China, the world's largest steelmaker and iron ore consumer, has set a target of dramatically increasing ore imports from Chinese-invested resources in the steel industry's 12th Five-Year Plan (2011-2015), an industry official said.
Iron ore imports from Australia, Brazil and India accounted for 62.3% in 2010
Li Xinchuang, deputy secretary-general of China Iron & Steel Association, told China Daily that the country will only be able to break the grip of the three major global miners, Brazil’s Vale SA, UK-Australian Rio Tinto, and BHP Billiton, if it gets half of its overseas ore requirements from Chinese-invested sources.
China currently owns less than 10% of imported iron ore. We should seek 50% of ore from Chinese-invested overseas resources in the next five to 10 years, he said.
Li's remarks underscored the ambition of Chinese companies to secure steady supplies of ore globally.
Luo Bingsheng, deputy Party secretary of the association, said earlier that China has overseas mining rights capable of producing 150 million tons of ore annually, but most of the mines have yet to start production.
He accused the major global mining companies of taking advantage of supply falling short of demand to set prices at unreasonably high levels, squeezing profits from Chinese steel mills.
Last year, about 60 million tons of imported iron ore came from mines that had Chinese investment, the association said. China has been enthusiastically seeking ore resources overseas in recent years to reduce its reliance on the big global miners.
The country's biggest steelmakers, including Baosteel, Wuhan Iron & Steel Group and Anshan Iron& Steel Group, have acquired or invested in overseas mines.
Wuhan Steel has set a goal of being self-sufficient in ore supplies by 2015. Sichuan Hanlong made a recent bid for an iron ore project with identified reserves of 2.8 billion tons in West Africa.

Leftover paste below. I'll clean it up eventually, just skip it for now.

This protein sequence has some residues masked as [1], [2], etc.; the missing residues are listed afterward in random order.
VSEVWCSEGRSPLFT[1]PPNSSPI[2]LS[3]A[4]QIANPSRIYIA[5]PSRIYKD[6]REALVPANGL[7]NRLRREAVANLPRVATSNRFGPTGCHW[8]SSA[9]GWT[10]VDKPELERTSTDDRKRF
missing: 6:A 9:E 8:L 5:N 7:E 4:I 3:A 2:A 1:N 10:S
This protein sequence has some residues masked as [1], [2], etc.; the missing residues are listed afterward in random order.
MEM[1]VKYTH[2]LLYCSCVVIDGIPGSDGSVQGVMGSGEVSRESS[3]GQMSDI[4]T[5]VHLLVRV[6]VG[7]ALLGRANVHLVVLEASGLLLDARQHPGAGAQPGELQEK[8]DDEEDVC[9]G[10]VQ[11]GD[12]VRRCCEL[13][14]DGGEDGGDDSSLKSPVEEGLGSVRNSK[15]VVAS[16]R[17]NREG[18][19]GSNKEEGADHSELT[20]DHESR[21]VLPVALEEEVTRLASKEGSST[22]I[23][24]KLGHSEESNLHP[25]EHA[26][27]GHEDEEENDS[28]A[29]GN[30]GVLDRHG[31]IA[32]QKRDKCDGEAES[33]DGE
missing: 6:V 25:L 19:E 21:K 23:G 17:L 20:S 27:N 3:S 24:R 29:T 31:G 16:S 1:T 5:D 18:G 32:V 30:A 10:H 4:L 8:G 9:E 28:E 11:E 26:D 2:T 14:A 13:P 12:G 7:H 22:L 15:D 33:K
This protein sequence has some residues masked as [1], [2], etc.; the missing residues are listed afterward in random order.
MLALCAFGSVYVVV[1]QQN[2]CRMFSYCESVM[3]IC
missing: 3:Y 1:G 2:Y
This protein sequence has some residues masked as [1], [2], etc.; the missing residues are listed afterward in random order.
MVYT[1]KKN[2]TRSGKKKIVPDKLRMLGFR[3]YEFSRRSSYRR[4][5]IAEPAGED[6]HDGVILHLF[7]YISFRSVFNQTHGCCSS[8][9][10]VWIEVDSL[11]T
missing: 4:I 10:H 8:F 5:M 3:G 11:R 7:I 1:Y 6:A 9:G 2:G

Hanlong, a private conglomerate, last week offered 1.3 billion dollars in cash to Australia-listed Sundance Resources Ltd to gain control of its ore project in West Africa. The project is expected to start production in 2014, with annual production of 50 million tons, according to a company statement.
Liu Han, chairman of Hanlong, told China Daily that West Africa is emerging as a key region, as investment in Australia and Brazil faces a number of challenges.
Australia and Brazil both have great resources, but they don't provide many opportunities for Chinese investors due to rising cost pressures and policy barriers. Furthermore, most of the resources and the attached infrastructure are controlled by the largest mine companies, he said.
Despite the fact that it will require a huge amount of investment to build railways and ports in Africa, China needs to diversify its ore supplies to break the monopoly of the global Big Three, Zhang Lin, an analyst with Beijing-based Lange Steel Research Information Centre, said.
China imported 334 million tons of iron ore in the first six months of this year, up 8% over the year. The imports cost 53.78 billion, up 54% over the year.
According to data from the association, the average price of steel products rose 14.8% from January to May compared with a year ago, while the price for the raw material - imported ore - surged 47.8% over the same period.
The average profit ratio of the domestic steel industry from January to May was just 2.91%, far behind the national industrial average rate of 6%.
The market rate for Australian ore was steady at 179-181 dollars a ton with freight on Friday, Chinese consultancy Umetal said, up 10 dollars/ton from the May average price. A recent report released by consultants Wood Mackenzie said ore prices will likely remain above 150 dollars a ton until at least 2015.
Beijing has plans to build 36 million units of cheaper housing by 2020. Li also said China's steel production could hit a new record of 700 million tons as construction starts on 10 million social units.